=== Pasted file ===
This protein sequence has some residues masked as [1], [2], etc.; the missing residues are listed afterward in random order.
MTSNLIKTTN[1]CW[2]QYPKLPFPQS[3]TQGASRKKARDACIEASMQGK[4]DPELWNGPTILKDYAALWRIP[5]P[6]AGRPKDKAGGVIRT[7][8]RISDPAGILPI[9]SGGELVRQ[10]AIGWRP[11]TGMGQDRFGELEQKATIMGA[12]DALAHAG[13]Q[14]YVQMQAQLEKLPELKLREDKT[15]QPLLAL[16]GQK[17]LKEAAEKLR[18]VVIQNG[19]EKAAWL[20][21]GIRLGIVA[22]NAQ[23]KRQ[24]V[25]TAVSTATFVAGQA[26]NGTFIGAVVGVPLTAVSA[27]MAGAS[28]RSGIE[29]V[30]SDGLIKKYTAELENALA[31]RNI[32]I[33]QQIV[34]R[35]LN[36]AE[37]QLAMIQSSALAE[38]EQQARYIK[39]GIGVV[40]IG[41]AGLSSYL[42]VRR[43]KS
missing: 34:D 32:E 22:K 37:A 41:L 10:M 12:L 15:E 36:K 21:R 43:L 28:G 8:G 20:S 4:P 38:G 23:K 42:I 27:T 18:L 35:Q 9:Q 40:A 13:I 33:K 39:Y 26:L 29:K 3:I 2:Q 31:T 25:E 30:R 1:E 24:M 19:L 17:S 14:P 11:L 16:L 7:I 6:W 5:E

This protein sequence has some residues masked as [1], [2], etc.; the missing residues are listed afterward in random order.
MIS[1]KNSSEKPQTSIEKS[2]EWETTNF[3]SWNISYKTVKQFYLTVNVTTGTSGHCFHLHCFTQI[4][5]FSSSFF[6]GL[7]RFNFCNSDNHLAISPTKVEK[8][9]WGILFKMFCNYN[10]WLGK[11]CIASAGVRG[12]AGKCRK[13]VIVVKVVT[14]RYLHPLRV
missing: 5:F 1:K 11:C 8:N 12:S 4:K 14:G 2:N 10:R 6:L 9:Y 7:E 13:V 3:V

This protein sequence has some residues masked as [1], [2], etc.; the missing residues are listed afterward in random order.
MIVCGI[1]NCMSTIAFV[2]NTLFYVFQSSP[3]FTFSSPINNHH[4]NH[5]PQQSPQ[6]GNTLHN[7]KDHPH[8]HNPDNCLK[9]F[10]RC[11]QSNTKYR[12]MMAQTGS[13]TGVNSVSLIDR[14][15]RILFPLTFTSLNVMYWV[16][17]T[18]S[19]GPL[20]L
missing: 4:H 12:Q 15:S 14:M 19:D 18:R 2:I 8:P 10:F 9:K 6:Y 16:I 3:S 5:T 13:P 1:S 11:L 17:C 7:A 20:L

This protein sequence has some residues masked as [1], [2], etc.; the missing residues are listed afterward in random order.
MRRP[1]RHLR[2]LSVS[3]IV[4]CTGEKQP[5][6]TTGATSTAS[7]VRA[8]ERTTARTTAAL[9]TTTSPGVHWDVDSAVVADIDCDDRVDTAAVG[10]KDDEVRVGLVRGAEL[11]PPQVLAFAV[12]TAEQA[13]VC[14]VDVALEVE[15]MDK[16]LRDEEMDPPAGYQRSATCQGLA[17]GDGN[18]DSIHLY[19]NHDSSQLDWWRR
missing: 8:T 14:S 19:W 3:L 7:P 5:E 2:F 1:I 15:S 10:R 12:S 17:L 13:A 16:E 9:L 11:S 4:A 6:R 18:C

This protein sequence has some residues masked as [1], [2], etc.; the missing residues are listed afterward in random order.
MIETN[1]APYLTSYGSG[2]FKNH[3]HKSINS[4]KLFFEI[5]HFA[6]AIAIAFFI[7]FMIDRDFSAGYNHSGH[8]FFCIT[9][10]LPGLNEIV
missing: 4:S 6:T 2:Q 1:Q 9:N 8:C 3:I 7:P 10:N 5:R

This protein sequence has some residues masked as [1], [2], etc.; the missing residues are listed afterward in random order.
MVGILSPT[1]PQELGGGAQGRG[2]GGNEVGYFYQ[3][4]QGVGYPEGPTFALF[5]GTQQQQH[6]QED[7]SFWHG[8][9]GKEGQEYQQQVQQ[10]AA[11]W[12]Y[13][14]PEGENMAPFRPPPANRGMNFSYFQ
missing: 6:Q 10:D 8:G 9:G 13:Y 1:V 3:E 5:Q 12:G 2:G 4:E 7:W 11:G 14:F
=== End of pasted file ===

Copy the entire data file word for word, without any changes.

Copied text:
This protein sequence has some residues masked as [1], [2], etc.; the missing residues are listed afterward in random order.
MTSNLIKTTN[1]CW[2]QYPKLPFPQS[3]TQGASRKKARDACIEASMQGK[4]DPELWNGPTILKDYAALWRIP[5]P[6]AGRPKDKAGGVIRT[7][8]RISDPAGILPI[9]SGGELVRQ[10]AIGWRP[11]TGMGQDRFGELEQKATIMGA[12]DALAHAG[13]Q[14]YVQMQAQLEKLPELKLREDKT[15]QPLLAL[16]GQK[17]LKEAAEKLR[18]VVIQNG[19]EKAAWL[20][21]GIRLGIVA[22]NAQ[23]KRQ[24]V[25]TAVSTATFVAGQA[26]NGTFIGAVVGVPLTAVSA[27]MAGAS[28]RSGIE[29]V[30]SDGLIKKYTAELENALA[31]RNI[32]I[33]QQIV[34]R[35]LN[36]AE[37]QLAMIQSSALAE[38]EQQARYIK[39]GIGVV[40]IG[41]AGLSSYL[42]VRR[43]KS
missing: 34:D 32:E 22:K 37:A 41:L 10:M 12:L 15:E 36:K 21:R 43:L 28:G 8:G 20:S 4:P 38:G 23:K 42:I 27:T 18:L 35:Q 9:Q 40:A 13:I 33:K 39:Y 26:L 29:K 3:I 2:Q 31:T 25:E 30:R 1:E 24:M 19:L 17:S 14:P 11:L 16:L 7:I 6:W 5:E

This protein sequence has some residues masked as [1], [2], etc.; the missing residues are listed afterward in random order.
MIS[1]KNSSEKPQTSIEKS[2]EWETTNF[3]SWNISYKTVKQFYLTVNVTTGTSGHCFHLHCFTQI[4][5]FSSSFF[6]GL[7]RFNFCNSDNHLAISPTKVEK[8][9]WGILFKMFCNYN[10]WLGK[11]CIASAGVRG[12]AGKCRK[13]VIVVKVVT[14]RYLHPLRV
missing: 5:F 1:K 11:C 8:N 12:S 4:K 14:G 2:N 10:R 6:L 9:Y 7:E 13:V 3:V

This protein sequence has some residues masked as [1], [2], etc.; the missing residues are listed afterward in random order.
MIVCGI[1]NCMSTIAFV[2]NTLFYVFQSSP[3]FTFSSPINNHH[4]NH[5]PQQSPQ[6]GNTLHN[7]KDHPH[8]HNPDNCLK[9]F[10]RC[11]QSNTKYR[12]MMAQTGS[13]TGVNSVSLIDR[14][15]RILFPLTFTSLNVMYWV[16][17]T[18]S[19]GPL[20]L
missing: 4:H 12:Q 15:S 14:M 19:D 18:R 2:I 8:P 10:F 9:K 6:Y 16:I 3:S 5:T 13:P 1:S 11:L 17:C 7:A 20:L

This protein sequence has some residues masked as [1], [2], etc.; the missing residues are listed afterward in random order.
MRRP[1]RHLR[2]LSVS[3]IV[4]CTGEKQP[5][6]TTGATSTAS[7]VRA[8]ERTTARTTAAL[9]TTTSPGVHWDVDSAVVADIDCDDRVDTAAVG[10]KDDEVRVGLVRGAEL[11]PPQVLAFAV[12]TAEQA[13]VC[14]VDVALEVE[15]MDK[16]LRDEEMDPPAGYQRSATCQGLA[17]GDGN[18]DSIHLY[19]NHDSSQLDWWRR
missing: 8:T 14:S 19:W 3:L 7:P 5:E 2:F 1:I 15:S 10:R 12:S 17:L 13:A 16:E 9:L 11:S 4:A 6:R 18:C

This protein sequence has some residues masked as [1], [2], etc.; the missing residues are listed afterward in random order.
MIETN[1]APYLTSYGSG[2]FKNH[3]HKSINS[4]KLFFEI[5]HFA[6]AIAIAFFI[7]FMIDRDFSAGYNHSGH[8]FFCIT[9][10]LPGLNEIV
missing: 4:S 6:T 2:Q 1:Q 9:N 8:C 3:I 7:P 10:N 5:R

This protein sequence has some residues masked as [1], [2], etc.; the missing residues are listed afterward in random order.
MVGILSPT[1]PQELGGGAQGRG[2]GGNEVGYFYQ[3][4]QGVGYPEGPTFALF[5]GTQQQQH[6]QED[7]SFWHG[8][9]GKEGQEYQQQVQQ[10]AA[11]W[12]Y[13][14]PEGENMAPFRPPPANRGMNFSYFQ
missing: 6:Q 10:D 8:G 9:G 13:Y 1:V 3:E 5:Q 12:G 2:G 4:E 7:W 11:G 14:F